Paul* was a self-employed bricklayer, who was contracted by a company providing building services on a construction site.
He was working with several other contractors on a new accommodation block when he had to climb up to the upper level of some external scaffolding to start work on the internal gables.
As he was doing this work, Paul stumbled backwards, but as the scaffolding was unguarded, he fell through to the next level, and his back struck a steel transom. This caused him to fall a further two metres through a further gap in the scaffolding and he landed on the ground.
How the Spinal Injury Affected His Life
Paul sustained spinal injuries as a result of the fall, and couldn’t work for a year after the accident as his back pain caused mobility problems.
He had been determined to get back to work despite his pain, and he did try returning on a part-time basis for about three months. But unfortunately, the pain he was suffering really flared up when he was trying to work, and he eventually had to stop working as he couldn’t cope with the pain.
Paul already had a pre-existing back condition before the accident, with degenerative changes in his spine causing him to suffer from back pain in the past. This had largely been resolved and been well under control, to the point where he hadn’t needed to see his GP to report any back problems in several years. But this accident at work really set him back and caused him significant pain.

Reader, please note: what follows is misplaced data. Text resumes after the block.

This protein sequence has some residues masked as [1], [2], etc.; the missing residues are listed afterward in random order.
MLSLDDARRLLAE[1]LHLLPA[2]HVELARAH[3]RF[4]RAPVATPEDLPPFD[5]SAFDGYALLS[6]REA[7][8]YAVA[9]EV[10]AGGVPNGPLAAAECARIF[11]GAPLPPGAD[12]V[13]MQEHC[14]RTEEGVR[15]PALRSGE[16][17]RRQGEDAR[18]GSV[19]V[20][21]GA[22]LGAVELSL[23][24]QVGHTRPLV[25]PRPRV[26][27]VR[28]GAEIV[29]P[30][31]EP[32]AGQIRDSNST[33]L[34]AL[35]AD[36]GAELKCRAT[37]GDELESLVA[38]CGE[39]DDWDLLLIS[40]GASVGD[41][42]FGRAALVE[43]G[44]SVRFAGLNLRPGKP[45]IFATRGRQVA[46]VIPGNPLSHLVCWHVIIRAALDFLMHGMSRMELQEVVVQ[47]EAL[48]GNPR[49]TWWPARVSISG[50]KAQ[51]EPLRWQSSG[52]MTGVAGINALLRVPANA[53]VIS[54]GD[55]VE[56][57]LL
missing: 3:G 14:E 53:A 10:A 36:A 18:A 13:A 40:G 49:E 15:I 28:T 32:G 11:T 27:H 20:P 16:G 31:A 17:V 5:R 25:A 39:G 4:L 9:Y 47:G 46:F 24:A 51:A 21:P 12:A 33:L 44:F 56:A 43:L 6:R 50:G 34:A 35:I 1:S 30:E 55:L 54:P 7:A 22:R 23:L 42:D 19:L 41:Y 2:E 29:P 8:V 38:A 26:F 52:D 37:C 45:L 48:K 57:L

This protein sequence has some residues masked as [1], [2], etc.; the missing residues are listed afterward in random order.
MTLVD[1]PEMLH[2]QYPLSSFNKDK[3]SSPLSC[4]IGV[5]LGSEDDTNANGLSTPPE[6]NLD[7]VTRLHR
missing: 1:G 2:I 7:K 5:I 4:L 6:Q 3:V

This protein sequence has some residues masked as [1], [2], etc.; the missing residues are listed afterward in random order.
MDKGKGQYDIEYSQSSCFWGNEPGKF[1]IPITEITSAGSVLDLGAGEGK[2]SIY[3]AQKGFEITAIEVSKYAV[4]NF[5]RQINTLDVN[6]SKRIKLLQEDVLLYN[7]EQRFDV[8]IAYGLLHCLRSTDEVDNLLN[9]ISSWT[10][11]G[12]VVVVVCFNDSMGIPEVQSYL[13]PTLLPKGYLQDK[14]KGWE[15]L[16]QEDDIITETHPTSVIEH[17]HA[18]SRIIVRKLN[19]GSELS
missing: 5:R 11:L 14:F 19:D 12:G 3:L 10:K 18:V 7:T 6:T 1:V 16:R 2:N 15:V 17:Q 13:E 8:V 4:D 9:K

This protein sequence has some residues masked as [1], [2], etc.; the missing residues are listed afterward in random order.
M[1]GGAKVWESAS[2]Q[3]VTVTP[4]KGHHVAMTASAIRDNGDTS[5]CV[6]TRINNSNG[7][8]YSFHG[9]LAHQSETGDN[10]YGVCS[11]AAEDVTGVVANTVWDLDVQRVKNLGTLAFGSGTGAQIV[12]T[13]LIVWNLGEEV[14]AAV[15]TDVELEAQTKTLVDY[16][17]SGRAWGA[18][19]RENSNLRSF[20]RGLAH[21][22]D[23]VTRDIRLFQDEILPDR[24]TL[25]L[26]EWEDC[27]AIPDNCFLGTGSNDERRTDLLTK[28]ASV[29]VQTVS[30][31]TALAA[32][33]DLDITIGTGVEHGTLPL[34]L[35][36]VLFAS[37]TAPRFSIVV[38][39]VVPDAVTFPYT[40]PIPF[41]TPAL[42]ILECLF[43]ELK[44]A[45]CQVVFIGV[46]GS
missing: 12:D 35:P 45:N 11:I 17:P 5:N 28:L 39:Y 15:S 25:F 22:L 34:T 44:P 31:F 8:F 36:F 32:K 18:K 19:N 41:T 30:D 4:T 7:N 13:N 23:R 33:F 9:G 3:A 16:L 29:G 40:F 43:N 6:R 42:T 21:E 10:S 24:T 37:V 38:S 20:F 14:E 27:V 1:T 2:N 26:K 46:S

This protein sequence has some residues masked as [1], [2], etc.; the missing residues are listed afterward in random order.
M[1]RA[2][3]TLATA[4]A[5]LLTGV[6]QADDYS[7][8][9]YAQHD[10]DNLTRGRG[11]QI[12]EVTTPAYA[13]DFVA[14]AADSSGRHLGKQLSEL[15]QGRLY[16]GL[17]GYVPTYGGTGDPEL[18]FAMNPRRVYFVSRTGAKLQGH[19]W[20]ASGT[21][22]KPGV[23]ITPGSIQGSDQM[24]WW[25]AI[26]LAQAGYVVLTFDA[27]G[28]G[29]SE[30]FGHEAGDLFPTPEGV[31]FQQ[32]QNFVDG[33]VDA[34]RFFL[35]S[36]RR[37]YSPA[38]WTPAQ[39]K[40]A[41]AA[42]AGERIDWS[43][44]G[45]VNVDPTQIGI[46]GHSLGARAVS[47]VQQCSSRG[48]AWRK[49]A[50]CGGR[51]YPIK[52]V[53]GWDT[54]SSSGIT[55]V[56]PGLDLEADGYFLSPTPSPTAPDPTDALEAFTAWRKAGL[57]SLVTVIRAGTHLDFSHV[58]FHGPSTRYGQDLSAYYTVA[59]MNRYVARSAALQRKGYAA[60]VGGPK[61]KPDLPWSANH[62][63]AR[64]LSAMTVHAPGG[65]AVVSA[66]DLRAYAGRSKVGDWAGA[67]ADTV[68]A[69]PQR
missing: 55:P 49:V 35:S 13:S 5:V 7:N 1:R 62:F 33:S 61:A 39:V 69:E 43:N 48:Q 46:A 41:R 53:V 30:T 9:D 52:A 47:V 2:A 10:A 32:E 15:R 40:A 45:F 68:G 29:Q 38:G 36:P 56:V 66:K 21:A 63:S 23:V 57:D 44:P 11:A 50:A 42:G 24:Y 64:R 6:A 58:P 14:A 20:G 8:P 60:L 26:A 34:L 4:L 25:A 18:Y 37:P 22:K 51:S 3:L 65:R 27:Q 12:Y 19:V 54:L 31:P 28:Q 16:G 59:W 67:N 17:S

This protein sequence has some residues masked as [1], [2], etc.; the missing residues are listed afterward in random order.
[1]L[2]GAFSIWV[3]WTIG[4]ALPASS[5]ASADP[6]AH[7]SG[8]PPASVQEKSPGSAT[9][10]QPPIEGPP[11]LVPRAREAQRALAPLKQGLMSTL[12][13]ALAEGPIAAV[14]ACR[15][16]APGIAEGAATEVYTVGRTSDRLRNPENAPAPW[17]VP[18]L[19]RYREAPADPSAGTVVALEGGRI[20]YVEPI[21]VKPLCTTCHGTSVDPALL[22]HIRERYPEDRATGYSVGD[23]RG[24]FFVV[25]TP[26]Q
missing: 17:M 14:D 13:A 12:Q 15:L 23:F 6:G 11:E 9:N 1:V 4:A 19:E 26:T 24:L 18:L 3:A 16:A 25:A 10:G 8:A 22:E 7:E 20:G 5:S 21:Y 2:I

Paul got in touch with our expert Personal Injury Solicitors for a free claims assessment to discuss claiming compensation. After listening to his story, we felt he had a strong claim for compensation, and we agreed to take on his case on a No Win, No Fee basis.
How We Helped Paul
I investigated what caused Paul’s building site accident and found that guard rails hadn’t been put up on the scaffolding in the area where he had to work. I also discovered that no air bags or netting had been put in place to minimise the risk of a fall from height.
We pursued a claim on his behalf against both the principal contractors on the building site who had subcontracted the employer our client was working for and also the scaffolding company who had put the scaffolding up.
Both firms denied responsibility for the accident and blamed each other, so we had to issue Court proceedings against them. The two companies continued denying responsibility, and also argued that Paul himself had been partly negligent.
Despite these problems, we fought on, as we strongly believed that both defendants were responsible for the accident. We obtained witness statements to support our claim and also arranged for Paul to be assessed by a spinal surgeon.
The spinal surgeon concluded that the accident had made Paul’s back condition worse and caused him to suffer an acute flare-up with symptoms which were much worse than he had previously experienced.
He accepted that it wasn’t suitable for our client to return to his manual role as a bricklayer, but felt that he would be capable of returning to a lighter, less manual job.
Using the evidence we had gathered, including the medical reports, we worked out how much compensation Paul should claim and started negotiating a compensation settlement with the other side.
The principal contractors made an initial offer to settle the claim for £25,000 compensation, but we advised Paul to reject this, as we felt the offer was far too low.
What was the Outcome?
After further negotiations, both defendants agreed to settle, and Paul was awarded £85,000 in compensation, which will help him access the specialist support he needs to manage his back pain.
The amount of compensation the case settled for reflected the medical expert opinion that our client was already suffering from a long-standing back problem before his accident at work.
*not his real name
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